Nearly eight years ago, as a new mom to an infant daughter, it was hard to know what symptoms were catastrophic and which were simply normal and part of everyday life for a newborn baby. When my baby girl would have a temperature above the normal 98.6 degrees I knew to be normal, it was hard not to freak out immediately. When her pediatrician’s office would tell me that a temperature up to 101 degrees was not considered alarming, I would get so frustrated and would literally break down and cry. It took a long time for me to truly understand what her doctor would tell me, “a fever is not a sickness, but a symptom of something else going on.” As a new parent, it’s really hard to suffer long nights of constantly checking your baby’s temperature, not being able to do much more than hold your (very warm) baby.
As this parenting journey continues, though, you find yourself learning the ropes and now that we have a second child we’re much more relaxed about many things, fevers included. Now when our children have a temperature, we don’t immediately panic. We simply monitor their temperature, provide appropriate medication, and consult their pediatrician as necessary. Of course, every situation is different and we have to consider all the symptoms our children show, not just the fever, but the point is that in general, we don’t feel like it’s the end of the world when their body temperature rises.
One thing we recently had to re-learn was the appropriate dosage for pain and fever relief medications, since the concentrations were changed to help avoid confusion. Though this change has been around for a couple of years already, I still double check the box label to be sure I’m buying the newer version which comes in one concentration that works for both infants and children. And though I’ve been doing this for a while, every time I give my kids their medicine (any medicine), I check the dosage information against their current weight to be doubly sure I’m giving them the right dose. You can’t be too sure with these things, right?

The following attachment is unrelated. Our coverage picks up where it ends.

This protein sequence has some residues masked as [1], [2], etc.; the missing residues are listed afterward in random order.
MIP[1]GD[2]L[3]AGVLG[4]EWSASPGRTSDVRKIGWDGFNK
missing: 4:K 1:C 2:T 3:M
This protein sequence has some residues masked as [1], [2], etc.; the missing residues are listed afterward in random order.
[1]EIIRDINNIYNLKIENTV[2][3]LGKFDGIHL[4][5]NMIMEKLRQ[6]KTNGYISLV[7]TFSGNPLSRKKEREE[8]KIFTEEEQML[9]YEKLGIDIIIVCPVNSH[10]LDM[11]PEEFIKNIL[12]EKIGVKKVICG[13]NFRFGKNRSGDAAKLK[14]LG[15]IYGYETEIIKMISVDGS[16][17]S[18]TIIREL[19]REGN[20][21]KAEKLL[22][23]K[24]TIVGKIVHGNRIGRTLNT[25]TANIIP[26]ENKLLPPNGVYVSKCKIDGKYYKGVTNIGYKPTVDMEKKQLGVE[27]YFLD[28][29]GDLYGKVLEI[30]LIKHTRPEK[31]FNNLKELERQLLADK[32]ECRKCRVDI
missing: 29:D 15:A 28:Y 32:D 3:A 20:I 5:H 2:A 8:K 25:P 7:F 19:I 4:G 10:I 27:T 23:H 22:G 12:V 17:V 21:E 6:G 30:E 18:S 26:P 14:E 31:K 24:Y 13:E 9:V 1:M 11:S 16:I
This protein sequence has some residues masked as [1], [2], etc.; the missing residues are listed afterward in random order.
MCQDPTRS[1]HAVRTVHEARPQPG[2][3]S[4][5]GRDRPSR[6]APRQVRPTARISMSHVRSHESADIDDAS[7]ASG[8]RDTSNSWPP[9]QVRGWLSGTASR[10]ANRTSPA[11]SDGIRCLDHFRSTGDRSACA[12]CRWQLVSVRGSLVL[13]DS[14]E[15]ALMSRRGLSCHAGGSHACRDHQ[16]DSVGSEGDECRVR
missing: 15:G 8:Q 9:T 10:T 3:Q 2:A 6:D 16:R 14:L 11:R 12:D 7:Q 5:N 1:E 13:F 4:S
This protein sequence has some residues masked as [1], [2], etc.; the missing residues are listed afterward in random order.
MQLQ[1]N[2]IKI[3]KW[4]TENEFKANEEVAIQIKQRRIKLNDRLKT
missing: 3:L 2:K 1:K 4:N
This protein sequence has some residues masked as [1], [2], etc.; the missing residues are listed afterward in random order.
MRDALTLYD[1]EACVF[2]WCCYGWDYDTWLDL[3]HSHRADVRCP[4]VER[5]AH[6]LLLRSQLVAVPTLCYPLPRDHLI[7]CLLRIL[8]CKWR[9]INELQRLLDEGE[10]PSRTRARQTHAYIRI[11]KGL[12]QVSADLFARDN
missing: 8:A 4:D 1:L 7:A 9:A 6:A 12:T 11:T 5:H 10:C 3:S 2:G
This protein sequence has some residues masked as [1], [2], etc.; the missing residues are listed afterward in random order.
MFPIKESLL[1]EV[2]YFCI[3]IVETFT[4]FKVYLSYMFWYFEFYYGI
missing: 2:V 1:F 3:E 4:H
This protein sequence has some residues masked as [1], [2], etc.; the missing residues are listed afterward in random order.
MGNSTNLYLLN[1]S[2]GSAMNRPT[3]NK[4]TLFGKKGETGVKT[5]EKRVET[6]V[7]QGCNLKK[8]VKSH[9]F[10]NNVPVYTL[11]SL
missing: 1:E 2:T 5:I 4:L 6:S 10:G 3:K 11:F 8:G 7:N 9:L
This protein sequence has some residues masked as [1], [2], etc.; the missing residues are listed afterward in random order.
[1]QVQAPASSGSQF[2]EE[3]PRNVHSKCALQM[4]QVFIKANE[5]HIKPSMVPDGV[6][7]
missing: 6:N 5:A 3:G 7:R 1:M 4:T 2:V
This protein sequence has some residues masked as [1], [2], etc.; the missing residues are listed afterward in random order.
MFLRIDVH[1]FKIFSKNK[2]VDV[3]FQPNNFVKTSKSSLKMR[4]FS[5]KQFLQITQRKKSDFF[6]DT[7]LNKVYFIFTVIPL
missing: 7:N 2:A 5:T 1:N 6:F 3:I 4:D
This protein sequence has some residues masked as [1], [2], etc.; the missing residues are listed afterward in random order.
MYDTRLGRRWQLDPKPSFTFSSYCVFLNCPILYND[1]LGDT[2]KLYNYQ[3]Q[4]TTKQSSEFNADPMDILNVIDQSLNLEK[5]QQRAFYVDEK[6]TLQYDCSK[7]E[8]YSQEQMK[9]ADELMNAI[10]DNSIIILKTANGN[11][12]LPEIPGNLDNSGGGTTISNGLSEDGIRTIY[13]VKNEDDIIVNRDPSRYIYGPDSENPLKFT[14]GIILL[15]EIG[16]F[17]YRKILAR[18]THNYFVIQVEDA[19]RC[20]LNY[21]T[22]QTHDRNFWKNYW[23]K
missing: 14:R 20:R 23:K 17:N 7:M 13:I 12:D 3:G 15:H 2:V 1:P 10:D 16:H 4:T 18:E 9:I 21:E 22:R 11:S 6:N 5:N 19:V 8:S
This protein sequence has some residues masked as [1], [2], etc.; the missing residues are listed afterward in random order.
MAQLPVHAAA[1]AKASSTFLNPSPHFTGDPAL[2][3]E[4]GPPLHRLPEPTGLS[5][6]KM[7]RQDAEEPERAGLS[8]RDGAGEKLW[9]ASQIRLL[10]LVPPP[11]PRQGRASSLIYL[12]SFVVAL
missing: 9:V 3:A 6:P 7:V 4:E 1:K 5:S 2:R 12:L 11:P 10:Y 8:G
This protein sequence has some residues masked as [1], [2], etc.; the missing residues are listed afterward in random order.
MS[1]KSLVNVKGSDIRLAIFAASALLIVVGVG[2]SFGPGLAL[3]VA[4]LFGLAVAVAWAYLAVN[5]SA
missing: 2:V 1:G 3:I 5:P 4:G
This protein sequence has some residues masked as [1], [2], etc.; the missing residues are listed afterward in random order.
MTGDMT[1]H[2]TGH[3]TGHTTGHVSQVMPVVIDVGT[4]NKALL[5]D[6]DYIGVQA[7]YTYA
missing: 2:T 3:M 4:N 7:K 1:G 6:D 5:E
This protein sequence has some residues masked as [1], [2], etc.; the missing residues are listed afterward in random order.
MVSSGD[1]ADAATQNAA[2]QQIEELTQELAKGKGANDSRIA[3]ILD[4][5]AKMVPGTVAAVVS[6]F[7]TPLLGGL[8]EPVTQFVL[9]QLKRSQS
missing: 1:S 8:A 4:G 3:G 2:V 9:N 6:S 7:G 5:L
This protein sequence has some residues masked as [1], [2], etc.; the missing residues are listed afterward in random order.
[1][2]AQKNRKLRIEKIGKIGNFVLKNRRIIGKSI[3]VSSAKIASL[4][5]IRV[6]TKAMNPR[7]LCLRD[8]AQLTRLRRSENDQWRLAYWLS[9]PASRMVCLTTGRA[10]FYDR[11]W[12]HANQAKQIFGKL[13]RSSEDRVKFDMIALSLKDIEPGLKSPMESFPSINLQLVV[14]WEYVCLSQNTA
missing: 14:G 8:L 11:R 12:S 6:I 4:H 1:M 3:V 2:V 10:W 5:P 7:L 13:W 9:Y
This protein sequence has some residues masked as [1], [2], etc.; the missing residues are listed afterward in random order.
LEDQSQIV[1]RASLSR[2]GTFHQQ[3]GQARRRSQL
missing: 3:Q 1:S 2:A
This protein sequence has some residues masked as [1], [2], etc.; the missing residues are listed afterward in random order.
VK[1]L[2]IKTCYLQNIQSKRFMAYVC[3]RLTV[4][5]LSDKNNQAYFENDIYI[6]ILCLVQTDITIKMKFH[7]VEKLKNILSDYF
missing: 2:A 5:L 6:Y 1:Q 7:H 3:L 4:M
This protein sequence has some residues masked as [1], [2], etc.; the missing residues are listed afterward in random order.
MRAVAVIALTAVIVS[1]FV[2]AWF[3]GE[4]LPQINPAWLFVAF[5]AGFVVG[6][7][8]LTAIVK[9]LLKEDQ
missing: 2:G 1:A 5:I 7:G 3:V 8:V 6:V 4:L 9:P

You can check out the infographic below to learn more about the different concentration and dosage information for pain and fever medications, as well as tips on alternating between acetaminophen and ibuprofen for controlling really persistent fevers (should your pediatrician suggest this for your child). (Click on infographic image to view full size.)
Treating Fevers in Children: Questions on Alternating Acetaminophen and Ibuprofen and New Liquid Medication Concentration Dosage Information
For parents with children under 2 years old, it can be especially tricky to know the right dosage of pain and fever medication to provide your sick child. If you don’t have the information from your child’s pediatrician ahead of time, you cannot find the appropriate dosage on the label of the medication, as the instructions state to “ask a doctor.” This is fine during normal business hours, but frustrating when a fever hits in the middle of the night! If this is a concern of yours and you’d like to voice your opinion about it, you can read the petition that was recently submitted by manufacturers of acetaminophen and even submit your own thoughts about including the dosage information for children under 2 years old right on the label.
How do you deal with your children’s fever when they’re sick? Do you have a special treatment that helps them feel better?
IMPORTANT NOTE: I am not a doctor and am simply sharing my personal experience as a mom of two children. Always consult your children’s pediatrician and follow his or her advice for treating your child(ren)’s symptoms.
Photo: Jeff Golden/Flickr
Infographic courtesy of OTCSafety